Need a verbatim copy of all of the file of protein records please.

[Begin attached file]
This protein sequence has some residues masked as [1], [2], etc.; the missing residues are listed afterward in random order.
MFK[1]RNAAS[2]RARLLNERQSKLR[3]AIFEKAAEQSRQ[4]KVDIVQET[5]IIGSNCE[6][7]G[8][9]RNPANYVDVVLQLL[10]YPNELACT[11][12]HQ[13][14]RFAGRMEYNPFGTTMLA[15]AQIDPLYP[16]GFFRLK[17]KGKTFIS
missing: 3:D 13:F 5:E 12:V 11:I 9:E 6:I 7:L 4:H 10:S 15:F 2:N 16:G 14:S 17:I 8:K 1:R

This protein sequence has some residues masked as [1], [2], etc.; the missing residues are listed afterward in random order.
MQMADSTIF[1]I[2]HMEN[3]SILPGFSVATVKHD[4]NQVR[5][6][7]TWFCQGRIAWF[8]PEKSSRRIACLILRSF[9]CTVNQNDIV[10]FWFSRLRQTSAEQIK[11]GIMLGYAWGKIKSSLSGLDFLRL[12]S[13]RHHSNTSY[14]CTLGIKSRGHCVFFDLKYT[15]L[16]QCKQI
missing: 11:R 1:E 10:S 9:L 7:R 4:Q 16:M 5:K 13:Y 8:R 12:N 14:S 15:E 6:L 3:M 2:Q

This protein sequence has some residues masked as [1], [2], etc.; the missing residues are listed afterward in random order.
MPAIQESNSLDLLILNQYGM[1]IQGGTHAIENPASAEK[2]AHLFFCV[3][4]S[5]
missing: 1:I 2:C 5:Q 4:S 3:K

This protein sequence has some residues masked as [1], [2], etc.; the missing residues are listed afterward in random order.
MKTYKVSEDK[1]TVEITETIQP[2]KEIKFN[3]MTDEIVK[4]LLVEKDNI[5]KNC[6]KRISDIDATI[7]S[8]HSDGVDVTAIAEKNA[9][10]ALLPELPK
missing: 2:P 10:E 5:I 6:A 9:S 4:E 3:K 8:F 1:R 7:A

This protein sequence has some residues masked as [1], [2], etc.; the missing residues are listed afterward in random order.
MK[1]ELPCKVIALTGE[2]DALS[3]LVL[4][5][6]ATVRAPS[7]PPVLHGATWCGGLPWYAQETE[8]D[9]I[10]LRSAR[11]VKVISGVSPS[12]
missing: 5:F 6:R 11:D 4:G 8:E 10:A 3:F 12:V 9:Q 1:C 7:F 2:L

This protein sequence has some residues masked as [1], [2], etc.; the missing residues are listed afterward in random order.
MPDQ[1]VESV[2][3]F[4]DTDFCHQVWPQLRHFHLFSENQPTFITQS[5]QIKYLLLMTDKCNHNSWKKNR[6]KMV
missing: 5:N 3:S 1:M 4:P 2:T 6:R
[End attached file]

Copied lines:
This protein sequence has some residues masked as [1], [2], etc.; the missing residues are listed afterward in random order.
MFK[1]RNAAS[2]RARLLNERQSKLR[3]AIFEKAAEQSRQ[4]KVDIVQET[5]IIGSNCE[6][7]G[8][9]RNPANYVDVVLQLL[10]YPNELACT[11][12]HQ[13][14]RFAGRMEYNPFGTTMLA[15]AQIDPLYP[16]GFFRLK[17]KGKTFIS
missing: 3:D 13:F 5:E 12:V 11:I 9:E 6:I 7:L 4:H 10:S 15:F 2:N 16:G 14:S 17:I 8:K 1:R

This protein sequence has some residues masked as [1], [2], etc.; the missing residues are listed afterward in random order.
MQMADSTIF[1]I[2]HMEN[3]SILPGFSVATVKHD[4]NQVR[5][6][7]TWFCQGRIAWF[8]PEKSSRRIACLILRSF[9]CTVNQNDIV[10]FWFSRLRQTSAEQIK[11]GIMLGYAWGKIKSSLSGLDFLRL[12]S[13]RHHSNTSY[14]CTLGIKSRGHCVFFDLKYT[15]L[16]QCKQI
missing: 11:R 1:E 10:S 9:L 7:R 4:Q 16:M 5:K 13:Y 8:R 12:N 14:S 15:E 6:L 3:M 2:Q

This protein sequence has some residues masked as [1], [2], etc.; the missing residues are listed afterward in random order.
MPAIQESNSLDLLILNQYGM[1]IQGGTHAIENPASAEK[2]AHLFFCV[3][4]S[5]
missing: 1:I 2:C 5:Q 4:S 3:K

This protein sequence has some residues masked as [1], [2], etc.; the missing residues are listed afterward in random order.
MKTYKVSEDK[1]TVEITETIQP[2]KEIKFN[3]MTDEIVK[4]LLVEKDNI[5]KNC[6]KRISDIDATI[7]S[8]HSDGVDVTAIAEKNA[9][10]ALLPELPK
missing: 2:P 10:E 5:I 6:A 9:S 4:E 3:K 8:F 1:R 7:A

This protein sequence has some residues masked as [1], [2], etc.; the missing residues are listed afterward in random order.
MK[1]ELPCKVIALTGE[2]DALS[3]LVL[4][5][6]ATVRAPS[7]PPVLHGATWCGGLPWYAQETE[8]D[9]I[10]LRSAR[11]VKVISGVSPS[12]
missing: 5:F 6:R 11:D 4:G 8:E 10:A 3:F 12:V 9:Q 1:C 7:F 2:L

This protein sequence has some residues masked as [1], [2], etc.; the missing residues are listed afterward in random order.
MPDQ[1]VESV[2][3]F[4]DTDFCHQVWPQLRHFHLFSENQPTFITQS[5]QIKYLLLMTDKCNHNSWKKNR[6]KMV
missing: 5:N 3:S 1:M 4:P 2:T 6:R